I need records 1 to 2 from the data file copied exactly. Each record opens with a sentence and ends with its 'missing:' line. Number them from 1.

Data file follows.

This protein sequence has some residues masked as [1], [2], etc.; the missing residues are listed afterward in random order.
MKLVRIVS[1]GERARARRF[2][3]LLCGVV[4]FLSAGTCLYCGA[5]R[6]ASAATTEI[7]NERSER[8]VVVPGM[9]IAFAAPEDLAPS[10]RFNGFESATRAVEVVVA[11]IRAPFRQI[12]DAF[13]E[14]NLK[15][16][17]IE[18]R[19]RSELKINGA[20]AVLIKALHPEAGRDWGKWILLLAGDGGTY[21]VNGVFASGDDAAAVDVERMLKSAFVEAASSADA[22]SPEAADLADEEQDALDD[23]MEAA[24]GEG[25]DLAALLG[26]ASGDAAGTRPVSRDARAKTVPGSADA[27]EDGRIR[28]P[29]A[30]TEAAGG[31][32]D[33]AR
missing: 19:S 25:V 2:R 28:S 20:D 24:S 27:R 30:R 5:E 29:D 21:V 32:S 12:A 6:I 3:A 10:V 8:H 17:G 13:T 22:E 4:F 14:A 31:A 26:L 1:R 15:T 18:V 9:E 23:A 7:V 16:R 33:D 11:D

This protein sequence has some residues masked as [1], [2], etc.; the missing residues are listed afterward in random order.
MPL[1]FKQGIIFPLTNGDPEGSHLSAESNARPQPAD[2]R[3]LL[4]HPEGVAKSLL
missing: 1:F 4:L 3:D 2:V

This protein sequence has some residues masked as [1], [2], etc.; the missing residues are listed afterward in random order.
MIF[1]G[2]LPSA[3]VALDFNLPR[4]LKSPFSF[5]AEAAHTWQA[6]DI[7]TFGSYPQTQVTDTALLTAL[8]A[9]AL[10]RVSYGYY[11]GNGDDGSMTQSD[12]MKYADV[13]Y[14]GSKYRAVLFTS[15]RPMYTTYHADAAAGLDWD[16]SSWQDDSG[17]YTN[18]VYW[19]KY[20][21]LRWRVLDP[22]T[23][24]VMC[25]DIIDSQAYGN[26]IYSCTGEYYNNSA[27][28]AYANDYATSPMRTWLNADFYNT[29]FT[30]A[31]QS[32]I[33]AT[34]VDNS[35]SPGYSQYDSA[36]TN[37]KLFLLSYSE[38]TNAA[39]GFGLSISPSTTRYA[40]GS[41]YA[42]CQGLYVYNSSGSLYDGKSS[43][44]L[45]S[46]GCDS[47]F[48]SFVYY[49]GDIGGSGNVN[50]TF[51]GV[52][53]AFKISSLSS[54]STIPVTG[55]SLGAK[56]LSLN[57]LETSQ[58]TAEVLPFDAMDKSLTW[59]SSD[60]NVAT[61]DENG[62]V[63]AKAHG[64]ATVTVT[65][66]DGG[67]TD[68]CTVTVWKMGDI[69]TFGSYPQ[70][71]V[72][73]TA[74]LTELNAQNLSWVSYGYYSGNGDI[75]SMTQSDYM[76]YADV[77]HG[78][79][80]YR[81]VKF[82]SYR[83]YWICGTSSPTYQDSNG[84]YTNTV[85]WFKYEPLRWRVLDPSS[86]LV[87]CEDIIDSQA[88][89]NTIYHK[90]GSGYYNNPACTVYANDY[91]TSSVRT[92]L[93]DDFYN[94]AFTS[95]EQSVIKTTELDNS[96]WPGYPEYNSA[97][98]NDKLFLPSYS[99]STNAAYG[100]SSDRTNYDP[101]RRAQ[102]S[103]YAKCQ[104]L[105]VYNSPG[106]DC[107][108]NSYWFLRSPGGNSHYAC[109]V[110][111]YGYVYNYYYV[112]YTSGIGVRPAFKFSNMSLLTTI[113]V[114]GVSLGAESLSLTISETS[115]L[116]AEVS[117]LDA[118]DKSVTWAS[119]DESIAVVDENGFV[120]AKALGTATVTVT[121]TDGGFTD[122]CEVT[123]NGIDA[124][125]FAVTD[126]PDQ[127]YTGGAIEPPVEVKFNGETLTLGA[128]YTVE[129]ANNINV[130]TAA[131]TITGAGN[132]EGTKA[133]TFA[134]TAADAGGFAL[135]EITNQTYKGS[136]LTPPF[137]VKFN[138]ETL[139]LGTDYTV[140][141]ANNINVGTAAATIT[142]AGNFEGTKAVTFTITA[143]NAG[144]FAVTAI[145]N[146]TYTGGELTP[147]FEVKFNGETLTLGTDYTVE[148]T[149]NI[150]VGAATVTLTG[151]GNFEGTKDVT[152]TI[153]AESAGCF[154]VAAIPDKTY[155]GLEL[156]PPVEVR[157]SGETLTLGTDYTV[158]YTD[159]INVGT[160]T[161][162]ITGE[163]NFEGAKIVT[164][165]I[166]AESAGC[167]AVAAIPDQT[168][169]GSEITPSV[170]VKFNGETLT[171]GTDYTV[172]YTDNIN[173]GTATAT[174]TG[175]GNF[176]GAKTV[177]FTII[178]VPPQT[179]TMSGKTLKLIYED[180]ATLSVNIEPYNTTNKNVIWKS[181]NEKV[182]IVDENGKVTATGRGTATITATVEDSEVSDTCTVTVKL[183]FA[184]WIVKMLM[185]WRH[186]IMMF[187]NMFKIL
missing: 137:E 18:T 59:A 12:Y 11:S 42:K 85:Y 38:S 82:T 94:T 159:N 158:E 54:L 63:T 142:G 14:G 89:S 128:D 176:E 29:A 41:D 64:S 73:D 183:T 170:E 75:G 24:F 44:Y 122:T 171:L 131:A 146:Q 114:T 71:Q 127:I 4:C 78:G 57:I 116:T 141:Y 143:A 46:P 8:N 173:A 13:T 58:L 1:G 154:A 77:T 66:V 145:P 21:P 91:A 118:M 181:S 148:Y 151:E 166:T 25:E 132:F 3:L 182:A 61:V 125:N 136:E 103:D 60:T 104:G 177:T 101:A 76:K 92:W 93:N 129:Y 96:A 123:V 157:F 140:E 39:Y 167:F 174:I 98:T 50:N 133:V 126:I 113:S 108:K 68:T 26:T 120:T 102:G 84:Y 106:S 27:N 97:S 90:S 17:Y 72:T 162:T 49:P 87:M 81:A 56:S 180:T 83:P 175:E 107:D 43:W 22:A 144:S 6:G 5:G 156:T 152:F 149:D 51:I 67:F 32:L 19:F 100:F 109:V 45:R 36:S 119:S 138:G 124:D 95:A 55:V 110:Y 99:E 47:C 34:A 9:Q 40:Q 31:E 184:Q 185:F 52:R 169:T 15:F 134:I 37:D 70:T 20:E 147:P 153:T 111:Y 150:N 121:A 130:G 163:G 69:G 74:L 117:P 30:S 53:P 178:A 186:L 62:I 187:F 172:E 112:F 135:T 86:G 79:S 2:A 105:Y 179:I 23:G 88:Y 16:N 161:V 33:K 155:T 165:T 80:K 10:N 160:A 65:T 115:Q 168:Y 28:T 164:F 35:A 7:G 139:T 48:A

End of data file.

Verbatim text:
This protein sequence has some residues masked as [1], [2], etc.; the missing residues are listed afterward in random order.
MKLVRIVS[1]GERARARRF[2][3]LLCGVV[4]FLSAGTCLYCGA[5]R[6]ASAATTEI[7]NERSER[8]VVVPGM[9]IAFAAPEDLAPS[10]RFNGFESATRAVEVVVA[11]IRAPFRQI[12]DAF[13]E[14]NLK[15][16][17]IE[18]R[19]RSELKINGA[20]AVLIKALHPEAGRDWGKWILLLAGDGGTY[21]VNGVFASGDDAAAVDVERMLKSAFVEAASSADA[22]SPEAADLADEEQDALDD[23]MEAA[24]GEG[25]DLAALLG[26]ASGDAAGTRPVSRDARAKTVPGSADA[27]EDGRIR[28]P[29]A[30]TEAAGG[31][32]D[33]AR
missing: 19:S 25:V 2:R 28:S 20:D 24:S 27:R 30:R 5:E 29:D 21:V 32:S 12:A 6:I 3:A 10:V 8:H 17:G 13:T 22:E 4:F 14:A 31:A 26:L 1:R 15:T 18:V 9:E 23:A 7:V 16:R 33:D 11:D

This protein sequence has some residues masked as [1], [2], etc.; the missing residues are listed afterward in random order.
MPL[1]FKQGIIFPLTNGDPEGSHLSAESNARPQPAD[2]R[3]LL[4]HPEGVAKSLL
missing: 1:F 4:L 3:D 2:V